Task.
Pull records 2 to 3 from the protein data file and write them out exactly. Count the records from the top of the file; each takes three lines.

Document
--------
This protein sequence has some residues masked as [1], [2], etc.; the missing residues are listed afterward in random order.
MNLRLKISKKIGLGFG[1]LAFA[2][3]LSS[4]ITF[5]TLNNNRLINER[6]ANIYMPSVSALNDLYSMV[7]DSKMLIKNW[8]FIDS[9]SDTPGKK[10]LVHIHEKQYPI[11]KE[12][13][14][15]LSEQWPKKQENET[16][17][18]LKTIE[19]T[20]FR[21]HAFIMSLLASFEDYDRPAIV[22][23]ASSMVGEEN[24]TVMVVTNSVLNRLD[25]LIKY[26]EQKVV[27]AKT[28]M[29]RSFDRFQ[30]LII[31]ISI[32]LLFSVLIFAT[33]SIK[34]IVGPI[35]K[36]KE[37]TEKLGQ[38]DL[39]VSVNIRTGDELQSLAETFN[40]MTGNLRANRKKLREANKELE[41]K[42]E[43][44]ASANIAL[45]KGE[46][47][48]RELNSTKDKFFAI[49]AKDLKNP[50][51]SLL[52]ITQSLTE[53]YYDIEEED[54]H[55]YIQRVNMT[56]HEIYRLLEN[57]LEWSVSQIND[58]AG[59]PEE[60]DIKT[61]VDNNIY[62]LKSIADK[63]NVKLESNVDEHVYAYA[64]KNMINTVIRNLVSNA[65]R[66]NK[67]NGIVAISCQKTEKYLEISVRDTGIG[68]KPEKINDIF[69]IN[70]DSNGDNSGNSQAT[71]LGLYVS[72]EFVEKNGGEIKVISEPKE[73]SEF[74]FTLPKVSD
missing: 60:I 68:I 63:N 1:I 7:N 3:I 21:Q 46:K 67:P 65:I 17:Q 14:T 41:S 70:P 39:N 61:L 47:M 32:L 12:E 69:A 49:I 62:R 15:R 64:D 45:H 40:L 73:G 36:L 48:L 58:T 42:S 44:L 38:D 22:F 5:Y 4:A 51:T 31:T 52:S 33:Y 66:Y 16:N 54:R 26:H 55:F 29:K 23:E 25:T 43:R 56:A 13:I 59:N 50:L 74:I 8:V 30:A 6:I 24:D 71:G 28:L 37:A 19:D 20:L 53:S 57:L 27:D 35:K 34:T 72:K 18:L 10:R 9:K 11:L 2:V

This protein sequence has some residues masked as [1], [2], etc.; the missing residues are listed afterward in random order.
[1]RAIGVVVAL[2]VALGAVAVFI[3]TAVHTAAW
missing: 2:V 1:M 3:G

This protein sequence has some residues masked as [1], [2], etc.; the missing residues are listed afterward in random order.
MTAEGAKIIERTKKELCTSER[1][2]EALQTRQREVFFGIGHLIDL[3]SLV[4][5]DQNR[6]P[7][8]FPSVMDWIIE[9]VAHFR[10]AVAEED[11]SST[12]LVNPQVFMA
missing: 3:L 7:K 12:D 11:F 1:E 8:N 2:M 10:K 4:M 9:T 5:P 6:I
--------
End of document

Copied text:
This protein sequence has some residues masked as [1], [2], etc.; the missing residues are listed afterward in random order.
[1]RAIGVVVAL[2]VALGAVAVFI[3]TAVHTAAW
missing: 2:V 1:M 3:G

This protein sequence has some residues masked as [1], [2], etc.; the missing residues are listed afterward in random order.
MTAEGAKIIERTKKELCTSER[1][2]EALQTRQREVFFGIGHLIDL[3]SLV[4][5]DQNR[6]P[7][8]FPSVMDWIIE[9]VAHFR[10]AVAEED[11]SST[12]LVNPQVFMA
missing: 3:L 7:K 12:D 11:F 1:E 8:N 2:M 10:K 4:M 9:T 5:P 6:I